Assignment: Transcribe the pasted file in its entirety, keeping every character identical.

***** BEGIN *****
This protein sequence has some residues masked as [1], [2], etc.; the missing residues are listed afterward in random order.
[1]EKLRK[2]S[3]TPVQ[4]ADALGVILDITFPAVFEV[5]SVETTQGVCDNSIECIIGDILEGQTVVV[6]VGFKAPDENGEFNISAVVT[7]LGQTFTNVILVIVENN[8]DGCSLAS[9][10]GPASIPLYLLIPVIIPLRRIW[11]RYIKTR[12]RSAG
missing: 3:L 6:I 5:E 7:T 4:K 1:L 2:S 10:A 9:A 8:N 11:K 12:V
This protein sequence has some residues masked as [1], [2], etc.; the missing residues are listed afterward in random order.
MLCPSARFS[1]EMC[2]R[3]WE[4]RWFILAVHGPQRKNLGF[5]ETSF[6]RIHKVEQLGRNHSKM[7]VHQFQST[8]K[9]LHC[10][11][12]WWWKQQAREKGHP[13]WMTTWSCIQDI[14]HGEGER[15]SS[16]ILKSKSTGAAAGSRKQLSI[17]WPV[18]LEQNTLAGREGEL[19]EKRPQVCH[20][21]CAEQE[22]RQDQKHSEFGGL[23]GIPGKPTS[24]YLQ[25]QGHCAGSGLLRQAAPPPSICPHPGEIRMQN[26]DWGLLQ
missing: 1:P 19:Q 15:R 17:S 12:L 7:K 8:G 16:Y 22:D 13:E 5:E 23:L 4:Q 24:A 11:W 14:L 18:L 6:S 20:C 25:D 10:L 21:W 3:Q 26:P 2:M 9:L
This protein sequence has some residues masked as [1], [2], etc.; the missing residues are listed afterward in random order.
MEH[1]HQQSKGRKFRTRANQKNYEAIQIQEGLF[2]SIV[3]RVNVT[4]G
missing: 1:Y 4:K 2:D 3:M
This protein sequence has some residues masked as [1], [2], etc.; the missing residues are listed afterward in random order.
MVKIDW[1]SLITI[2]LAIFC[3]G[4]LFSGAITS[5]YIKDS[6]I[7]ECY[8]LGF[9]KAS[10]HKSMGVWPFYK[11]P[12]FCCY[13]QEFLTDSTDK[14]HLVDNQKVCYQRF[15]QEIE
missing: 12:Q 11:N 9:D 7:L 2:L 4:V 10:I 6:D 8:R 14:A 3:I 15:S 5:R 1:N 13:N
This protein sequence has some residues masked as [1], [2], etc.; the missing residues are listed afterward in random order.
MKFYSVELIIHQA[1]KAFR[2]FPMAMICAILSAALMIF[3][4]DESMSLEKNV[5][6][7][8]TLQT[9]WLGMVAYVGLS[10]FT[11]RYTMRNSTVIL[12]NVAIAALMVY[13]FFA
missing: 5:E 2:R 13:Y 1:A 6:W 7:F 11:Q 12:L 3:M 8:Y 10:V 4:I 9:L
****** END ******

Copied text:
This protein sequence has some residues masked as [1], [2], etc.; the missing residues are listed afterward in random order.
[1]EKLRK[2]S[3]TPVQ[4]ADALGVILDITFPAVFEV[5]SVETTQGVCDNSIECIIGDILEGQTVVV[6]VGFKAPDENGEFNISAVVT[7]LGQTFTNVILVIVENN[8]DGCSLAS[9][10]GPASIPLYLLIPVIIPLRRIW[11]RYIKTR[12]RSAG
missing: 3:L 6:I 5:E 7:T 4:K 1:L 2:S 10:A 9:A 8:N 11:K 12:V
This protein sequence has some residues masked as [1], [2], etc.; the missing residues are listed afterward in random order.
MLCPSARFS[1]EMC[2]R[3]WE[4]RWFILAVHGPQRKNLGF[5]ETSF[6]RIHKVEQLGRNHSKM[7]VHQFQST[8]K[9]LHC[10][11][12]WWWKQQAREKGHP[13]WMTTWSCIQDI[14]HGEGER[15]SS[16]ILKSKSTGAAAGSRKQLSI[17]WPV[18]LEQNTLAGREGEL[19]EKRPQVCH[20][21]CAEQE[22]RQDQKHSEFGGL[23]GIPGKPTS[24]YLQ[25]QGHCAGSGLLRQAAPPPSICPHPGEIRMQN[26]DWGLLQ
missing: 1:P 19:Q 15:R 17:S 12:L 7:K 8:G 16:Y 22:D 13:E 5:E 23:L 4:Q 24:A 11:W 14:L 18:L 6:S 20:C 25:D 10:L 21:W 3:Q 26:P 2:M 9:L
This protein sequence has some residues masked as [1], [2], etc.; the missing residues are listed afterward in random order.
MEH[1]HQQSKGRKFRTRANQKNYEAIQIQEGLF[2]SIV[3]RVNVT[4]G
missing: 1:Y 4:K 2:D 3:M
This protein sequence has some residues masked as [1], [2], etc.; the missing residues are listed afterward in random order.
MVKIDW[1]SLITI[2]LAIFC[3]G[4]LFSGAITS[5]YIKDS[6]I[7]ECY[8]LGF[9]KAS[10]HKSMGVWPFYK[11]P[12]FCCY[13]QEFLTDSTDK[14]HLVDNQKVCYQRF[15]QEIE
missing: 12:Q 11:N 9:D 7:L 2:L 4:V 10:I 6:D 8:R 14:A 3:I 15:S 5:R 1:N 13:N
This protein sequence has some residues masked as [1], [2], etc.; the missing residues are listed afterward in random order.
MKFYSVELIIHQA[1]KAFR[2]FPMAMICAILSAALMIF[3][4]DESMSLEKNV[5][6][7][8]TLQT[9]WLGMVAYVGLS[10]FT[11]RYTMRNSTVIL[12]NVAIAALMVY[13]FFA
missing: 5:E 2:R 13:Y 1:A 6:W 7:F 11:Q 12:L 3:M 8:Y 10:V 4:I 9:L